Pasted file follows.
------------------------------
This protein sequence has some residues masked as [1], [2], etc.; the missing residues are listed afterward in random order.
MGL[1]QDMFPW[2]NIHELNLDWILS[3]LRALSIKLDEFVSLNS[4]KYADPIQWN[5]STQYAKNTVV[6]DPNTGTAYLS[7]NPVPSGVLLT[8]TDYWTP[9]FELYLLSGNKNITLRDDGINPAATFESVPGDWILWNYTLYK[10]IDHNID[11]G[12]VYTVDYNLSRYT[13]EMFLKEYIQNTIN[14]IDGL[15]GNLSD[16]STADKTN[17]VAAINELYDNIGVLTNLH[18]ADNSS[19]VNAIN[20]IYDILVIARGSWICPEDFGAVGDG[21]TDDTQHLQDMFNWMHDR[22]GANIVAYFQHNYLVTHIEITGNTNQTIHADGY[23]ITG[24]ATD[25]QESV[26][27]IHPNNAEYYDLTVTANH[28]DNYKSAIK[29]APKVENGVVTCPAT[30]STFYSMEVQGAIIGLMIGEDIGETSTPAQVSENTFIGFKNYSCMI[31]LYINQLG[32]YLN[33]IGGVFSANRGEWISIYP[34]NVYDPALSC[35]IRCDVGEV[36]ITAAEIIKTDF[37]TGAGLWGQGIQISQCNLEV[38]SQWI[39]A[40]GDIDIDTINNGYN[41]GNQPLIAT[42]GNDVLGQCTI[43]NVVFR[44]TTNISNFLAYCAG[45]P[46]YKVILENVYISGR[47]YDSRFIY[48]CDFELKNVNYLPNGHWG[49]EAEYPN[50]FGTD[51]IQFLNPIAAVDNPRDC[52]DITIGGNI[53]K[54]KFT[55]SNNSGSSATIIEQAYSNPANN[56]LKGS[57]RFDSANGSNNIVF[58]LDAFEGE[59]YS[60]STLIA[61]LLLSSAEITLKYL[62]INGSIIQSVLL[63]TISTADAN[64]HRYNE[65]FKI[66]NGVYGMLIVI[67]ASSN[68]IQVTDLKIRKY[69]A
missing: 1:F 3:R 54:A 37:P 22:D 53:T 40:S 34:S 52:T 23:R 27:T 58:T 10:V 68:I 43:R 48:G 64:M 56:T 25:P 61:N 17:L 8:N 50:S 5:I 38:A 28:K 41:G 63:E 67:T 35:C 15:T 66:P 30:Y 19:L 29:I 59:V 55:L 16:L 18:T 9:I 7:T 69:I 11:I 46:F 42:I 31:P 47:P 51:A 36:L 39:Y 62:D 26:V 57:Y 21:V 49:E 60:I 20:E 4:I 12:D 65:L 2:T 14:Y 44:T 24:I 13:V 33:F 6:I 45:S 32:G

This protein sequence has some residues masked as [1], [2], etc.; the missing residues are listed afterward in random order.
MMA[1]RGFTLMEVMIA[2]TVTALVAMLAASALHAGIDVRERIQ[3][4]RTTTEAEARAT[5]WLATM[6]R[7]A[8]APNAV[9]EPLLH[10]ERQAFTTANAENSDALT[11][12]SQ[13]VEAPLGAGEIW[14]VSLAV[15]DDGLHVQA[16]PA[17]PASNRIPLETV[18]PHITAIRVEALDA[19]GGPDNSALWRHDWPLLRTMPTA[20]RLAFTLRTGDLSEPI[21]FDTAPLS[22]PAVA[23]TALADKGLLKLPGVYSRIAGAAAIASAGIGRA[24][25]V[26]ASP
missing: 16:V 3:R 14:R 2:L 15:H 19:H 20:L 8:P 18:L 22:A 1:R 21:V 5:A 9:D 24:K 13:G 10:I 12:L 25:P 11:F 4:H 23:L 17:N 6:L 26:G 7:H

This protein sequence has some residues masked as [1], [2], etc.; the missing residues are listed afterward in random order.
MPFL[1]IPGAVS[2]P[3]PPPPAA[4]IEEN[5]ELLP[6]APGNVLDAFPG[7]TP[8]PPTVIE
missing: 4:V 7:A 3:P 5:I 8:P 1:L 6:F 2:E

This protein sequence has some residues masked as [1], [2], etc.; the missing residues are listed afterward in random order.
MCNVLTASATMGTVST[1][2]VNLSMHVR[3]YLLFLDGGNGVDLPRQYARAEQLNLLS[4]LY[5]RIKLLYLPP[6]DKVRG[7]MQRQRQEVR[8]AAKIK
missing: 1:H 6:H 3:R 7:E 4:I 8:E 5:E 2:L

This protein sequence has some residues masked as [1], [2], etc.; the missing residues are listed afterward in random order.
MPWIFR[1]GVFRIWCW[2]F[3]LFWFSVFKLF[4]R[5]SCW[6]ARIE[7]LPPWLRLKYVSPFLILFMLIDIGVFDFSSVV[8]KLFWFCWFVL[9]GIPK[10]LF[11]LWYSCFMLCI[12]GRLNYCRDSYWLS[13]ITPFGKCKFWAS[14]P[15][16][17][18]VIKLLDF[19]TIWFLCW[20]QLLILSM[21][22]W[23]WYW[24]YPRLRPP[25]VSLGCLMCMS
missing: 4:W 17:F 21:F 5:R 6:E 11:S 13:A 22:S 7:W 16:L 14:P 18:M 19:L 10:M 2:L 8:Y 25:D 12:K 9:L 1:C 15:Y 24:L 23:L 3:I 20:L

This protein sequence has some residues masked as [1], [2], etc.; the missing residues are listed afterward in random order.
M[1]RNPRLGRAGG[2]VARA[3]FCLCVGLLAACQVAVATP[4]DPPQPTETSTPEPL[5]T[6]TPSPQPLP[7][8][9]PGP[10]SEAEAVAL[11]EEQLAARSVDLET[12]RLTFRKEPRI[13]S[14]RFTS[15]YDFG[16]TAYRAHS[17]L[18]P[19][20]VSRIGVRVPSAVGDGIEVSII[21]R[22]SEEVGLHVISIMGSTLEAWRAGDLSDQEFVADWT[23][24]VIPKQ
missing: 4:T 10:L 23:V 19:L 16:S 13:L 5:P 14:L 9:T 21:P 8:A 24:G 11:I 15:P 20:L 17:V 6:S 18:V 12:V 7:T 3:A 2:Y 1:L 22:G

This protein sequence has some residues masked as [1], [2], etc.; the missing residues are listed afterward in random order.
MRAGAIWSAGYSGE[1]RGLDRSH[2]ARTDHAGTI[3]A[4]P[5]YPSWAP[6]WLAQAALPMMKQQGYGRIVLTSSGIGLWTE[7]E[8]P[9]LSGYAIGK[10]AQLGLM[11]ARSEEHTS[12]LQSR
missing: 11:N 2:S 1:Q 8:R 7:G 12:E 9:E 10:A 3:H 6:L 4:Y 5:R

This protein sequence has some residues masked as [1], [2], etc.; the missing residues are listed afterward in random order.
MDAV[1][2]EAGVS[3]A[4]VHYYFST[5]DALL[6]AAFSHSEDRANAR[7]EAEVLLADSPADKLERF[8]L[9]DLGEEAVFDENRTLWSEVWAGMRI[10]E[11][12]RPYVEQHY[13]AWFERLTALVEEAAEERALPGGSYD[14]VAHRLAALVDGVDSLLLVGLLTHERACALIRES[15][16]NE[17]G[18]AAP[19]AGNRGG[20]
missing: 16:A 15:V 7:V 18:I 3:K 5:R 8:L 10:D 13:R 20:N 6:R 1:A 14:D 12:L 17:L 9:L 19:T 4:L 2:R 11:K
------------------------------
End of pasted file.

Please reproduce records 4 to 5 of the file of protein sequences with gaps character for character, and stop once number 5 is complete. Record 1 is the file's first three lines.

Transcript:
This protein sequence has some residues masked as [1], [2], etc.; the missing residues are listed afterward in random order.
MCNVLTASATMGTVST[1][2]VNLSMHVR[3]YLLFLDGGNGVDLPRQYARAEQLNLLS[4]LY[5]RIKLLYLPP[6]DKVRG[7]MQRQRQEVR[8]AAKIK
missing: 1:H 6:H 3:R 7:E 4:I 8:E 5:E 2:L

This protein sequence has some residues masked as [1], [2], etc.; the missing residues are listed afterward in random order.
MPWIFR[1]GVFRIWCW[2]F[3]LFWFSVFKLF[4]R[5]SCW[6]ARIE[7]LPPWLRLKYVSPFLILFMLIDIGVFDFSSVV[8]KLFWFCWFVL[9]GIPK[10]LF[11]LWYSCFMLCI[12]GRLNYCRDSYWLS[13]ITPFGKCKFWAS[14]P[15][16][17][18]VIKLLDF[19]TIWFLCW[20]QLLILSM[21][22]W[23]WYW[24]YPRLRPP[25]VSLGCLMCMS
missing: 4:W 17:F 21:F 5:R 6:E 11:S 13:A 22:S 7:W 16:L 14:P 18:M 19:L 10:M 2:L 8:Y 25:D 12:K 9:L 1:C 15:Y 24:L 23:L 3:I 20:L